Will Read, founder and CEO of Sideways 6

In our regular series, big cheeses remember where they first matured


Hi, Will! Who are you and what do you do?

I’m Will Read. I’m the founder and CEO of Sideways 6, an employee ideas company that helps big companies to listen to ideas from their employees, because it always feels good to be heard. Employees have interesting and insightful things to say, so companies can always benefit from listening to their frontline.

What was your #MyFirstMcJob?

Working at Somerfield in Harpenden, North of London, age 16.

What did you have to do?

I did the shifts no one else wanted to do, like Friday nights and Sunday afternoons. Friday nights, I worked the tills, happily chatting away to people, many of whom would be worse for wear. Sundays, I worked in the bakery, heating frozen pastries and rearranging loaves of Hovis and Warburton.

How long did you work there?

About a year.

What were the perks of the job?

I got a 25% staff discount — a bigger perk for my mum who would borrow my card as often as possible. Working in the bakery often meant I’d go home on a Sunday with a huge bag of nearly-stale croissants. The uniform was not so perky.

How much did you get paid?

It was minimum wage, but you got time and a half on a Sunday, so one New Year’s Day, on a Sunday, I got two and a half times, which was pretty exciting.

Did anything particularly funny happen?

I was working with a guy about a year older than me who was clearly coming to the end of his planned time working there, who decided to cause some mischief. I was out on the shop floor, he got my phone and wallet and put it through the machine used to wrap bread, 30 or 40 times. He locked another guy in the freezer with all the pastries, and a hour later, I came back and the entire back room bakery was covered in flour. So that was probably his last shift.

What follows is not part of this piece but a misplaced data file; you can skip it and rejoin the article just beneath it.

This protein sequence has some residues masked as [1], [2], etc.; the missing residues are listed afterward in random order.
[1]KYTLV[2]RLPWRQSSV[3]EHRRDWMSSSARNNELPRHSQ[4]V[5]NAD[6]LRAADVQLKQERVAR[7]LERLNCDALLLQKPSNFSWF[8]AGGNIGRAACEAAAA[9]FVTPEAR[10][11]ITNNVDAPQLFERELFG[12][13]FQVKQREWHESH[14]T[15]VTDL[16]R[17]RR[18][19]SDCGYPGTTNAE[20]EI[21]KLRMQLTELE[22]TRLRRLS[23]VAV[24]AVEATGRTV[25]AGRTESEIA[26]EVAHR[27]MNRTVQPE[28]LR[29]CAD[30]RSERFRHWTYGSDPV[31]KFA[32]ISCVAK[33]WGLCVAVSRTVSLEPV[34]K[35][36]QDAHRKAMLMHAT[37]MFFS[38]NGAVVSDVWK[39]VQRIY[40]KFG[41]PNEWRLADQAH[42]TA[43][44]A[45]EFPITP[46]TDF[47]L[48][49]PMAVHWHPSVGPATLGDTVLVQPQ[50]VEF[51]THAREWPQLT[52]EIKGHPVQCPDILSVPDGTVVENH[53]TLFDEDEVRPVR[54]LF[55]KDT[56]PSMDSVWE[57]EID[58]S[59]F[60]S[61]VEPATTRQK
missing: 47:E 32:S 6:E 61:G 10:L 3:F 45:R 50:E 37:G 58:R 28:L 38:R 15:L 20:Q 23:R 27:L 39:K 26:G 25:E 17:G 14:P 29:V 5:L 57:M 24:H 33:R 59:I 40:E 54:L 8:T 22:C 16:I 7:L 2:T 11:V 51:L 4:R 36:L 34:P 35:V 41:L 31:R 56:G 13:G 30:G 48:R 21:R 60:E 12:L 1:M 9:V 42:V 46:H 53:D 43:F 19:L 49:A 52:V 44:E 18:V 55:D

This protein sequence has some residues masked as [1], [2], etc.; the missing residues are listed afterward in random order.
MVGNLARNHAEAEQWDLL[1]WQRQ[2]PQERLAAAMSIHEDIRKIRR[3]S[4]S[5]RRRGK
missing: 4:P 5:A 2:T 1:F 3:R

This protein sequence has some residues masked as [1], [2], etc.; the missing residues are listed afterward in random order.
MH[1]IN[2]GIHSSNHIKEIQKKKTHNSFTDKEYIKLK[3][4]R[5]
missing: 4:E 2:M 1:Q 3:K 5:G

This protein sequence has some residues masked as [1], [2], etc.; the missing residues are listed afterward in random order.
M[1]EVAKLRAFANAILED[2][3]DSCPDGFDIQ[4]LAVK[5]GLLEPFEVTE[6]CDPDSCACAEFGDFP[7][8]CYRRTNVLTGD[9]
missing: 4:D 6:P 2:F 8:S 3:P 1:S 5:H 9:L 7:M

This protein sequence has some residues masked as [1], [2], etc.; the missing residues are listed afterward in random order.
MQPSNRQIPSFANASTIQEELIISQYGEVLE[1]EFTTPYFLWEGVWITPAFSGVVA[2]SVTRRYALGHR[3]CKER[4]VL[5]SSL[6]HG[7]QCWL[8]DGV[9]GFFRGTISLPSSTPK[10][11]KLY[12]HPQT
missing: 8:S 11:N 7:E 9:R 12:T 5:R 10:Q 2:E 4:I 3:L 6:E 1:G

What skills did you learn that you still use today?

You were constantly interacting with people, so you start to learn the pattern and the chat, which is important in life. You had to turn up to your shift. There’s a work ethic that gets built when you have to turn up, no matter what.

Are you in contact with anyone you used to work with?

The guy who wrapped my phone, I’m still connected with on LinkedIn. I’d love to say he was doing something in the wrapping industry, but he’s actually a wildly successful Head of Product at a very successful tech start-up.

What is alumni important to you?

Bring part of the alumni of companies I’ve worked for has been really impactful. I used to work at a small agency in a similar space to what I do today, and loads of people there have helped me out in my journey. Mentioning that I’m an alumni of Sky TV has opened up conversations. We have built our own alumni network at Sideways 6. We employ hugely ambitious people, and that means they may sadly move on at some point. Actively cultivating our alumni network to make sure they stay close means we continue to benefit from them being part of the family and them putting out the good word for us.

What would happen if you went back and did a shift at Somerfield today?

I’d be all right, except I might eat all of the almond croissants.

If you could go back in time and give yourself one bit of advice, what would you say?

Aside from hide my wallet and phone? Maybe: listen and be a little more curious. At 16, 17, you’re not particularly interested in what people have to say or teach you. So I would listen a little bit more and realise that I was around a bunch of interesting people who had interesting things to say.





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